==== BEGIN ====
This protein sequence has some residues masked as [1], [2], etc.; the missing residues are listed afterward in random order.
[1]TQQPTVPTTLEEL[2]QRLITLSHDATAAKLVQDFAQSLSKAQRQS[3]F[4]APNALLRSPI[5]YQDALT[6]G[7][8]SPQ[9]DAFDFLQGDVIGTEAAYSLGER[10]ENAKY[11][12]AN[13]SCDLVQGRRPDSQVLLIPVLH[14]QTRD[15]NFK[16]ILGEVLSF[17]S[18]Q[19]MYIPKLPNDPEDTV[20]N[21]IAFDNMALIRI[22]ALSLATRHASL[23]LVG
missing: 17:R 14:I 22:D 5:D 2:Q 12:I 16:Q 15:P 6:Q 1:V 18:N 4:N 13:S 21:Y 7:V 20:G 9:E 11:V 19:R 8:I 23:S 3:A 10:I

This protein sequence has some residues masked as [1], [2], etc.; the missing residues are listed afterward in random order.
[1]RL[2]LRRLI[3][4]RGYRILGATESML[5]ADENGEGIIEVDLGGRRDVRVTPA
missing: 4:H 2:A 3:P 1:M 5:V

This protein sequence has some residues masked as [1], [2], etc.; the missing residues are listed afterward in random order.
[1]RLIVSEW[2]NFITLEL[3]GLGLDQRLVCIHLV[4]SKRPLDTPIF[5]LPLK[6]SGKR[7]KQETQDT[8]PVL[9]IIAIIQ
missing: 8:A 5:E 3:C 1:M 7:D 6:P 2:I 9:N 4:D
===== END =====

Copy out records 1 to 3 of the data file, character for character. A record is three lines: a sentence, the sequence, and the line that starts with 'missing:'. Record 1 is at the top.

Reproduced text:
This protein sequence has some residues masked as [1], [2], etc.; the missing residues are listed afterward in random order.
[1]TQQPTVPTTLEEL[2]QRLITLSHDATAAKLVQDFAQSLSKAQRQS[3]F[4]APNALLRSPI[5]YQDALT[6]G[7][8]SPQ[9]DAFDFLQGDVIGTEAAYSLGER[10]ENAKY[11][12]AN[13]SCDLVQGRRPDSQVLLIPVLH[14]QTRD[15]NFK[16]ILGEVLSF[17]S[18]Q[19]MYIPKLPNDPEDTV[20]N[21]IAFDNMALIRI[22]ALSLATRHASL[23]LVG
missing: 17:R 14:I 22:D 5:D 2:Q 12:I 16:Q 15:P 6:Q 1:V 18:N 4:N 13:S 21:Y 7:V 20:G 9:E 11:V 19:R 8:I 23:S 3:A 10:I

This protein sequence has some residues masked as [1], [2], etc.; the missing residues are listed afterward in random order.
[1]RL[2]LRRLI[3][4]RGYRILGATESML[5]ADENGEGIIEVDLGGRRDVRVTPA
missing: 4:H 2:A 3:P 1:M 5:V

This protein sequence has some residues masked as [1], [2], etc.; the missing residues are listed afterward in random order.
[1]RLIVSEW[2]NFITLEL[3]GLGLDQRLVCIHLV[4]SKRPLDTPIF[5]LPLK[6]SGKR[7]KQETQDT[8]PVL[9]IIAIIQ
missing: 8:A 5:E 3:C 1:M 7:D 6:P 2:I 9:N 4:D